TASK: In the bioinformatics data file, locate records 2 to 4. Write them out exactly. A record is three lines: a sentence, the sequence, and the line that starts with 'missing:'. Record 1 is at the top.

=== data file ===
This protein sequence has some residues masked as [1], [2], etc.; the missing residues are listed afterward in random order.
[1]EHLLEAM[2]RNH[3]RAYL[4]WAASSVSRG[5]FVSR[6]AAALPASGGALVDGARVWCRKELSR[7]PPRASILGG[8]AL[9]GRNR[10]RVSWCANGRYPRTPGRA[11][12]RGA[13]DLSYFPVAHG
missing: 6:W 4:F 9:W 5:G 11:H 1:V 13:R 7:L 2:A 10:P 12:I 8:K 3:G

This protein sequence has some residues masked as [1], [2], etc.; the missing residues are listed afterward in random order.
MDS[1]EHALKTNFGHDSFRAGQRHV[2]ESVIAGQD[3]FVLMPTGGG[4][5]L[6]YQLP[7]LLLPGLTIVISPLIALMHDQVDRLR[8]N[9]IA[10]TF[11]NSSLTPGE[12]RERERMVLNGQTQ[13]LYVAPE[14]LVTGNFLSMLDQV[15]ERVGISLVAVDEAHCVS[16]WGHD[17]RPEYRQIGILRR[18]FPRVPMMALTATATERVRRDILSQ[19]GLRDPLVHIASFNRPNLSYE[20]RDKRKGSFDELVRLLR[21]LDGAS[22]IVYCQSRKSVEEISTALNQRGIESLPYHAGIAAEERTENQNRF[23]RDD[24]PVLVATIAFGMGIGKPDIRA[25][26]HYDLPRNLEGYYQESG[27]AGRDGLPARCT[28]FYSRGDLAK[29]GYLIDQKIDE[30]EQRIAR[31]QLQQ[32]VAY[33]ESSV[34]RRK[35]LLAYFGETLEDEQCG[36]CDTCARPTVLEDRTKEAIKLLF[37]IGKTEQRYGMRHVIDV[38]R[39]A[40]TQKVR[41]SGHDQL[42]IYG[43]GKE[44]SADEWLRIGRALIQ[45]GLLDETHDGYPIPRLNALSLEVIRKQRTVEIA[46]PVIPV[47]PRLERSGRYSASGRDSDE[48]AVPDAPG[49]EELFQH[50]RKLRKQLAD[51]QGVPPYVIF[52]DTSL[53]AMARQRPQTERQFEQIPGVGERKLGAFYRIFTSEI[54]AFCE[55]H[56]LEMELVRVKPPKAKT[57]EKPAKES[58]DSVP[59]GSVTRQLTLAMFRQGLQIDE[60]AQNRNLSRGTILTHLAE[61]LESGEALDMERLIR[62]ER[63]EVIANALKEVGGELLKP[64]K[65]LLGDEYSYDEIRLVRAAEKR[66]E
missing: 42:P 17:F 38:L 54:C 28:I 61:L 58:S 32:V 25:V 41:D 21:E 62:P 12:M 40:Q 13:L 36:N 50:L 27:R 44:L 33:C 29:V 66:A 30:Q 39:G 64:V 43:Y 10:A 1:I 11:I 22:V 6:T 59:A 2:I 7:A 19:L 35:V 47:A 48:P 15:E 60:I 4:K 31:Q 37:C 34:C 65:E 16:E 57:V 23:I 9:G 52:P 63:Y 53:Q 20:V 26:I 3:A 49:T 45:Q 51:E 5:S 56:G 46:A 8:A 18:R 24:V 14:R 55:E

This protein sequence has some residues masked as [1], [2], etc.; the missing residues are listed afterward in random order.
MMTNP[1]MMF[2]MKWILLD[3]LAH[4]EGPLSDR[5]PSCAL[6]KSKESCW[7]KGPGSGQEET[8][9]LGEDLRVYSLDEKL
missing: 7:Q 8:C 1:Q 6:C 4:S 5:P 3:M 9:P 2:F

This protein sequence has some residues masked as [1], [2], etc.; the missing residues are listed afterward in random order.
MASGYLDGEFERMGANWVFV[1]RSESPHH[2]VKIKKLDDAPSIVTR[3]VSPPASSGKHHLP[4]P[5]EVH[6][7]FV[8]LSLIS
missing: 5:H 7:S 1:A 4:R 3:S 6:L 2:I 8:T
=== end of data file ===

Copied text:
This protein sequence has some residues masked as [1], [2], etc.; the missing residues are listed afterward in random order.
MDS[1]EHALKTNFGHDSFRAGQRHV[2]ESVIAGQD[3]FVLMPTGGG[4][5]L[6]YQLP[7]LLLPGLTIVISPLIALMHDQVDRLR[8]N[9]IA[10]TF[11]NSSLTPGE[12]RERERMVLNGQTQ[13]LYVAPE[14]LVTGNFLSMLDQV[15]ERVGISLVAVDEAHCVS[16]WGHD[17]RPEYRQIGILRR[18]FPRVPMMALTATATERVRRDILSQ[19]GLRDPLVHIASFNRPNLSYE[20]RDKRKGSFDELVRLLR[21]LDGAS[22]IVYCQSRKSVEEISTALNQRGIESLPYHAGIAAEERTENQNRF[23]RDD[24]PVLVATIAFGMGIGKPDIRA[25][26]HYDLPRNLEGYYQESG[27]AGRDGLPARCT[28]FYSRGDLAK[29]GYLIDQKIDE[30]EQRIAR[31]QLQQ[32]VAY[33]ESSV[34]RRK[35]LLAYFGETLEDEQCG[36]CDTCARPTVLEDRTKEAIKLLF[37]IGKTEQRYGMRHVIDV[38]R[39]A[40]TQKVR[41]SGHDQL[42]IYG[43]GKE[44]SADEWLRIGRALIQ[45]GLLDETHDGYPIPRLNALSLEVIRKQRTVEIA[46]PVIPV[47]PRLERSGRYSASGRDSDE[48]AVPDAPG[49]EELFQH[50]RKLRKQLAD[51]QGVPPYVIF[52]DTSL[53]AMARQRPQTERQFEQIPGVGERKLGAFYRIFTSEI[54]AFCE[55]H[56]LEMELVRVKPPKAKT[57]EKPAKES[58]DSVP[59]GSVTRQLTLAMFRQGLQIDE[60]AQNRNLSRGTILTHLAE[61]LESGEALDMERLIR[62]ER[63]EVIANALKEVGGELLKP[64]K[65]LLGDEYSYDEIRLVRAAEKR[66]E
missing: 42:P 17:F 38:L 54:C 28:I 61:L 58:S 32:V 25:V 41:D 21:E 62:P 12:M 40:Q 13:L 36:N 50:L 27:R 44:L 33:C 29:V 66:A 30:Q 39:G 64:V 43:Y 10:A 1:I 11:I 22:V 6:T 59:A 2:I 7:A 19:L 35:V 47:A 48:P 15:E 60:I 4:K 31:Q 37:C 34:C 65:E 16:E 57:V 23:I 9:G 52:P 63:Y 53:Q 20:V 26:I 3:A 49:T 45:Q 51:E 5:S 56:G 46:A 8:A 18:R 24:V 14:R 55:E

This protein sequence has some residues masked as [1], [2], etc.; the missing residues are listed afterward in random order.
MMTNP[1]MMF[2]MKWILLD[3]LAH[4]EGPLSDR[5]PSCAL[6]KSKESCW[7]KGPGSGQEET[8][9]LGEDLRVYSLDEKL
missing: 7:Q 8:C 1:Q 6:C 4:S 5:P 3:M 9:P 2:F

This protein sequence has some residues masked as [1], [2], etc.; the missing residues are listed afterward in random order.
MASGYLDGEFERMGANWVFV[1]RSESPHH[2]VKIKKLDDAPSIVTR[3]VSPPASSGKHHLP[4]P[5]EVH[6][7]FV[8]LSLIS
missing: 5:H 7:S 1:A 4:R 3:S 6:L 2:I 8:T